A receivables aging schedule reveals patterns of delinquency and shows where you need to focus your collection efforts.
The longer accounts receivable (AR) languish, the more likely funds are to become uncollectible.
Accounts receivable are sums due from customers from the time of sale until the receipt of payment.
The time period and the terms of every receivable should be specified clearly. Terms can be stated in various ways, such as:
- Net 30 days from invoice
- Net 15 days from shipment
- 1% 10 days, net 45 days from invoice
The first term calls for payment within 30 days of the invoice date. The second term indicates that payment should be made within 15 days of the shipment date. The third term offers an incentive for early payment; for example, a 1% discount off the invoice amount if payment is made within 10 days of the invoice date. From 10 to 45 days, the customer pays 100% of the invoice.
Receivables are a use of your funds. They are, in effect, loans to customers. While every business owner hopes and expects that customers will pay their debts promptly, the reality is that AR can sometimes linger on the books until they get old.
One simple method of assessing the quality of your receivables is to compare the actual collection period, known as days receivable, to the stated payment terms. The collection period and the terms should be about the same.
If the days receivable are significantly more than the sales terms, consider developing a receivables aging schedule to monitor who owes you money, when the debt was incurred and how long it has been unpaid.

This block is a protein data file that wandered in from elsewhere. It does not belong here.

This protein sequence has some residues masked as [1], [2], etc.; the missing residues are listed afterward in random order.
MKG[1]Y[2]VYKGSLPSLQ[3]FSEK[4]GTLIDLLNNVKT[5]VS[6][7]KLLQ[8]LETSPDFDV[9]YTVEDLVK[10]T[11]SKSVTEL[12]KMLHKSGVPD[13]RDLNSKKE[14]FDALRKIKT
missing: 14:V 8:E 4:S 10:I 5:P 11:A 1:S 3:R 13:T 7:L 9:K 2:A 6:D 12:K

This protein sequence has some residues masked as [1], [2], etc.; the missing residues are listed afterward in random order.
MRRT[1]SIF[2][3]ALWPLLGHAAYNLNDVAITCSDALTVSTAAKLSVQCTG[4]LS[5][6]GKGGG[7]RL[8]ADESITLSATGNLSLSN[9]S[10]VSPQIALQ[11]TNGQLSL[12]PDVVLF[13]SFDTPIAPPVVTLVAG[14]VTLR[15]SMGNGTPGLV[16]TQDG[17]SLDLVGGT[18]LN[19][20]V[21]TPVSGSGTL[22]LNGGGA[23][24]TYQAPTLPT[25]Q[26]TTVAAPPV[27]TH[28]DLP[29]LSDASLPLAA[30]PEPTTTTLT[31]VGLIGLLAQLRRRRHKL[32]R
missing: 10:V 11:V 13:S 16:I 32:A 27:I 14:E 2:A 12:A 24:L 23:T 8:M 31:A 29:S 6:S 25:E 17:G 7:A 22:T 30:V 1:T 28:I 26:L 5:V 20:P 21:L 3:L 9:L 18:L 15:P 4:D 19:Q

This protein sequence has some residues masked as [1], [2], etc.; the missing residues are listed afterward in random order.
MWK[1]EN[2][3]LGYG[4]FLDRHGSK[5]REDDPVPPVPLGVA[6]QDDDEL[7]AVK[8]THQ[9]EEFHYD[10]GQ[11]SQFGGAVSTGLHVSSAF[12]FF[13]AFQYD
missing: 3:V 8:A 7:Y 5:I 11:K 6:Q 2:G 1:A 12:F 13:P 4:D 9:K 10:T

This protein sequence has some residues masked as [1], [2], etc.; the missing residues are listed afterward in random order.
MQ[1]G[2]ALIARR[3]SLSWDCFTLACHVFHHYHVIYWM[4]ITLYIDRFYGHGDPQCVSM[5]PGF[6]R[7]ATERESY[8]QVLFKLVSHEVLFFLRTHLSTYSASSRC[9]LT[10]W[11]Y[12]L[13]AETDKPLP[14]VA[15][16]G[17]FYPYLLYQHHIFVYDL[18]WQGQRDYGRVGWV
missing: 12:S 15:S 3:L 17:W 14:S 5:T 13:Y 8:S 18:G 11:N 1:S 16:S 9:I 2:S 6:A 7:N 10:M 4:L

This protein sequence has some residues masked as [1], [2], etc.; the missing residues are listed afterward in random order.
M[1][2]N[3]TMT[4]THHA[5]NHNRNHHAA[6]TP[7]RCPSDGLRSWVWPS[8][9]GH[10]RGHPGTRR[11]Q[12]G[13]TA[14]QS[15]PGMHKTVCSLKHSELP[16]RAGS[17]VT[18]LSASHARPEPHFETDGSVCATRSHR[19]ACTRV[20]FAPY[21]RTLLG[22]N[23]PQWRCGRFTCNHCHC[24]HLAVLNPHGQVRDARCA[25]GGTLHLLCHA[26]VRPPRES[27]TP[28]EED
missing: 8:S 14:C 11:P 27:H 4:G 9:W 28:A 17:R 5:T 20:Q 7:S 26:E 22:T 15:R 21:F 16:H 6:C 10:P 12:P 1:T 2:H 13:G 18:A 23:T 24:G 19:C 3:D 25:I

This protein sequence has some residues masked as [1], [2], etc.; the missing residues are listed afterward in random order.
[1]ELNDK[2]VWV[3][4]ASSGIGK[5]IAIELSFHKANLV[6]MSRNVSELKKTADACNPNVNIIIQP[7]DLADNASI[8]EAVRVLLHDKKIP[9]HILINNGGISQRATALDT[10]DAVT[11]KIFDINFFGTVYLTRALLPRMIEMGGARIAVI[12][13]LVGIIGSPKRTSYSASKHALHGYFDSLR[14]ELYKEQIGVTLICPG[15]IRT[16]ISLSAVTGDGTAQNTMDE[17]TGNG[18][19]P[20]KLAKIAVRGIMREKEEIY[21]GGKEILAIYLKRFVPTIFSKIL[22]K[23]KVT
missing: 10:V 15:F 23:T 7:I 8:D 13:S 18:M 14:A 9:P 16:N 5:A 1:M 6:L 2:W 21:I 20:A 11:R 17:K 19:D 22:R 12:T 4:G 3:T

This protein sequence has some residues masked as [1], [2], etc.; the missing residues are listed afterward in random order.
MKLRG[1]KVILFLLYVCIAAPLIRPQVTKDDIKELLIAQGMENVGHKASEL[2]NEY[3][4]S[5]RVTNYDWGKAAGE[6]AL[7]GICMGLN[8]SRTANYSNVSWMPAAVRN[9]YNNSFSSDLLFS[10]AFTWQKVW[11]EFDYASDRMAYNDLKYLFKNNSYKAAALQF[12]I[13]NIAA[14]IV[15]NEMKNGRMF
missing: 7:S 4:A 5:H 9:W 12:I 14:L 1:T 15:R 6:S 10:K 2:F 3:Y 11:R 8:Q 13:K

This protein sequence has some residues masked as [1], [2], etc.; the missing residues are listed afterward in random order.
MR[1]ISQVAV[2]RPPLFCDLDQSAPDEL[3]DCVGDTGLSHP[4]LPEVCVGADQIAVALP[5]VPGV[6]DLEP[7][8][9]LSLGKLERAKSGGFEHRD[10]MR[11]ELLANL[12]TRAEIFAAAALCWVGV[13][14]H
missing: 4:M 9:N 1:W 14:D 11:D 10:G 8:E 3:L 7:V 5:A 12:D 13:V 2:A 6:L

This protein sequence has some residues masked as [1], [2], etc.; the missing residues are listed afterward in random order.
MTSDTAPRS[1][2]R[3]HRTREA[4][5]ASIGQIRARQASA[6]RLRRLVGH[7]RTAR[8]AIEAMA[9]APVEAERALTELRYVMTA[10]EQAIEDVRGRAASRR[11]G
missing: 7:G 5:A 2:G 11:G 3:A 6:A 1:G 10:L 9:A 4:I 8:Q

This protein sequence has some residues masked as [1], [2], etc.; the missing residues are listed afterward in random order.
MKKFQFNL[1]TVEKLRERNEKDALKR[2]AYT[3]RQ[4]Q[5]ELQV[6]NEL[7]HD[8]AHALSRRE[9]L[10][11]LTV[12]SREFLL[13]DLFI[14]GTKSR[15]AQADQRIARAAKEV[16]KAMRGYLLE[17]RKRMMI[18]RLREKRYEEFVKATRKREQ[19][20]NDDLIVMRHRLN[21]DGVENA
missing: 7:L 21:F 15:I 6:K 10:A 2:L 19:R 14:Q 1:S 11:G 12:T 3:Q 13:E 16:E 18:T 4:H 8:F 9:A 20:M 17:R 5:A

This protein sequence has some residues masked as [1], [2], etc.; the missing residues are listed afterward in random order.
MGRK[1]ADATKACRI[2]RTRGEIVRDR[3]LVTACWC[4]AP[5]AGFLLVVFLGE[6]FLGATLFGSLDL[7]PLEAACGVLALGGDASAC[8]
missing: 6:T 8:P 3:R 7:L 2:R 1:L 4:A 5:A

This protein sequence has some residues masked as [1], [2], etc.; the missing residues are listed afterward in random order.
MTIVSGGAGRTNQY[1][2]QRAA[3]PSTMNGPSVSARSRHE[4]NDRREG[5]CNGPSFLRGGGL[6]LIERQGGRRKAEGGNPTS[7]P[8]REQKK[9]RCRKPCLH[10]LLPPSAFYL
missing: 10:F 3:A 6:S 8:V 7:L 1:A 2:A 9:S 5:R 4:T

Most receivables aging schedules are broken into 30-, 60- and 90-plus-day increments. Under each of these categories, total the amount due from each of your customers. This allows you to identify the problem customers and focus your collection efforts accordingly.
An aging schedule also enables you to manage your credit policies according to the standards of your particular industry. Many software programs provide aging receivables templates and/or formulas that are handy for small and mid-size enterprises.
It is important to stay on top of your receivables. The quicker you collect your AR, the better your cash flow.
Following are some tips for collecting AR:
Be Prompt: If a payment was due in 30 days, follow up with the customer on day 31.
Be Consistent: Send regular statements to customers who are behind in their payments.
Offer Incentives: Consider offering a bonus or cash price discount for early payment.
Be Specific: Spell out any late-payment fees and penalties prior to granting terms.
Follow Up: Be aware of your customers’ payments and debts. Send acknowledgments when accounts are paid.
Be Realistic: In the final analysis, an AR aging schedule may indicate that it’s time to sever your relationship with a customer or resort to some other type of collection method.